This week I’m in Massachusetts for the Juniper Summer Writing Institute. When I was accepted I thought about whether or not to come—do I spend the money, do I indulge myself so soon after finishing the MFA, after moving across the country and uprooting my life?—but I did come. I’m here. And I’ve added more questions to the questions. I’m in workshop this week with the wild and wonderful poet Harryette Mullen (who I quite frankly imagined as totally cerebral and intimidating, but she is the nicest most unassuming woman & poet and I want to sit beside her all the time). Harryette has us thinking about what happens when a poem asks questions, when it interrogates or affirms or negates what we might believe (as readers and writers).

I look at the news occasionally this week and feel like I’m drowning, which is to say that it’s a good time for Harryette’s workshop. It’s a good time to wake up and pay attention. To question everything. To expect more of ourselves. One day in class when we were all bemoaning the fact that we want to write more, and find our rigor/discipline, Harryette said, “a bad time for anything else is a good time for writing.” Which is to say don’t mop the floor; go write. Don’t fold the laundry, don’t mail the thank-you cards. Go write. Do it first. Do it most. There will always be other things tugging at you, getting in the way. That never stops. I’m not sure if she even said all of this exactly, but that’s how it keeps resonating in my head. Stop putting off this thing that takes up most of your headspace anyway. Sit down and give it some good love, some good attention. Respond to the news. Create a discourse. Write about it. (Also, there are not simple answers to these profound current circumstances aka crises. But I must try to do something, somehow).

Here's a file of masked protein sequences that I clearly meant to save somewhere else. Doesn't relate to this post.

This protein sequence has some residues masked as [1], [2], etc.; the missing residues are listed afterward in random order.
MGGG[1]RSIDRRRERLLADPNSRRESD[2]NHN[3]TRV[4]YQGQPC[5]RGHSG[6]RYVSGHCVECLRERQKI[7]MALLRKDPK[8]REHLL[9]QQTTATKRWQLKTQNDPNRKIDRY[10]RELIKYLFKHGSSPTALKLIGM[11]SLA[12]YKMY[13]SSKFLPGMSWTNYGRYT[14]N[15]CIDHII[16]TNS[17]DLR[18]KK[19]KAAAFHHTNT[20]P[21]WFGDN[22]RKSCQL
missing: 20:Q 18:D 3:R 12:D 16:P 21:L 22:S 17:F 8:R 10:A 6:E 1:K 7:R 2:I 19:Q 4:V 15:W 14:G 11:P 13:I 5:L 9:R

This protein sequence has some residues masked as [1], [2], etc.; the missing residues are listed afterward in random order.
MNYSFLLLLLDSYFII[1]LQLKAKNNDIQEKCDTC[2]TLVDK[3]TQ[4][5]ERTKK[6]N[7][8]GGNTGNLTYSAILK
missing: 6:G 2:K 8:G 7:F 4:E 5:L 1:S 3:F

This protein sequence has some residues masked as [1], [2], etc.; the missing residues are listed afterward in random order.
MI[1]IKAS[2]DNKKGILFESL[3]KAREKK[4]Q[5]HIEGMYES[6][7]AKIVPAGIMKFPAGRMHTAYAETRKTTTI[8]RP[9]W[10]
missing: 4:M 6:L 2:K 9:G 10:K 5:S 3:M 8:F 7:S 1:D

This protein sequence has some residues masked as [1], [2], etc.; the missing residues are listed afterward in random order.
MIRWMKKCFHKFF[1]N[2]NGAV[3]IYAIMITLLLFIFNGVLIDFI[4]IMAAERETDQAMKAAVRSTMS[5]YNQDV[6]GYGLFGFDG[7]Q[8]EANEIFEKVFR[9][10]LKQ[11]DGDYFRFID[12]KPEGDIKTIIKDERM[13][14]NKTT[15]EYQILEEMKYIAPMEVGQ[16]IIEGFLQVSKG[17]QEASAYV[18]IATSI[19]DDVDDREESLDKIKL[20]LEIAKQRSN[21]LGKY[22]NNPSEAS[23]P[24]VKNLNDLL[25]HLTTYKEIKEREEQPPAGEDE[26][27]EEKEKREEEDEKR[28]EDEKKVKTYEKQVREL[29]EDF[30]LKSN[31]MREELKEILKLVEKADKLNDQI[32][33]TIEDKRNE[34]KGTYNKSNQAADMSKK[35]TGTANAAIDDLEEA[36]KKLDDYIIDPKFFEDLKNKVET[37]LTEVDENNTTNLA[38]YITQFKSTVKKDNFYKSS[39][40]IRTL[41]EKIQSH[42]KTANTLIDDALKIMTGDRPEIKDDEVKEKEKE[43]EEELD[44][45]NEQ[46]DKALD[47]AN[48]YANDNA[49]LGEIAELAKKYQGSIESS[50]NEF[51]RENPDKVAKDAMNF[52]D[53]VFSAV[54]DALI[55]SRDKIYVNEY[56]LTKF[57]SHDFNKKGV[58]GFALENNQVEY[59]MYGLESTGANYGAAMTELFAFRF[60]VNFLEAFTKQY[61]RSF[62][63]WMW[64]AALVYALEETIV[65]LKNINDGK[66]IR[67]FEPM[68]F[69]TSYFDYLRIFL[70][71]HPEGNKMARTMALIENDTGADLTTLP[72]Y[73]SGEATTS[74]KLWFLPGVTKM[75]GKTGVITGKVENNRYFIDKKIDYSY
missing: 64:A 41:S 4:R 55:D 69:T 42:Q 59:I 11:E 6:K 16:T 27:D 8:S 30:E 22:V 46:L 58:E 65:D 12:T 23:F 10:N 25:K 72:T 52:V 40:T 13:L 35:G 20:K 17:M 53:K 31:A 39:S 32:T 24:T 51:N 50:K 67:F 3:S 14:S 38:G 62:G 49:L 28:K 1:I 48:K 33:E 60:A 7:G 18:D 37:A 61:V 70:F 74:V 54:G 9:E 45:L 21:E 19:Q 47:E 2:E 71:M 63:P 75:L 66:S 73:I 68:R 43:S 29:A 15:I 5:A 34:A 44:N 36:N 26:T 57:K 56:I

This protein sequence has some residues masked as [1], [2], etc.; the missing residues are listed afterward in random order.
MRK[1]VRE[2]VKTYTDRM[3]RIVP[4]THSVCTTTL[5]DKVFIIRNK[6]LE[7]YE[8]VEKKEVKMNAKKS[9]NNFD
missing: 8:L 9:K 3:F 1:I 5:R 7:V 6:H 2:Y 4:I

Also, something I’ve been thinking concurrently about, which I know that Harryette did say, with certainty, is to connect to the pleasure you experience in writing/creating your own work. Of course! Shouldn’t it be this? Shouldn’t we love it more? It makes me feel weird, this whole idea of pleasure, but maybe that is a deeper, more intricate psychological layer of mine—that pleasure and I don’t connect more. Somehow I’ve never felt overjoyed by the pleasure of writing. I’ve felt it with reading. Oh, I have felt it so many times that books vanish within me after I complete them, lines are burned on my brain and I try to hold the heat there but it goes, too, after a while. I don’t have enough room for it all. The pleasure I feel while listening to writers read, I’ve felt those palpable waves, too. But somehow, this doesn’t always translate/transfer to my own process of writing. My own creation. Why? Why the struggle, the drag, the avoidance, the fear? Don’t get me wrong, I’ve felt surprise and joy and yes, satisfaction, when a piece begins to take shape that I really like, that I really believe in and trust, but often the process is nebulous and too full of doubt or whatever to feel super joyful. Maybe it’s my content. Maybe I’m too sad and self-reflective. Maybe that’s what makes it hard? Maybe it’s a lack of permission in my consciousness, my intellect, my body, my cells, to really take in pleasure freely. Is it a lack of allowance? Is it a lack of YES? I’m not sure. Writer Joy Williams shared this Wittgenstein quote today in a panel on the intersections of art and politics: “I don’t know why we’re here, but I’m pretty sure it’s not in order to enjoy ourselves.” Well, shit. I nearly laughed out loud. He’s right, but he’s also not right. And Harryette is right, too! Pleasure. That is all. Not drowning, but waving. Paying more attention to what makes me feel good, what I like, what interests me, what matters to me about the world around me, what challenges me. Letting in the difficult questions, sending out the word.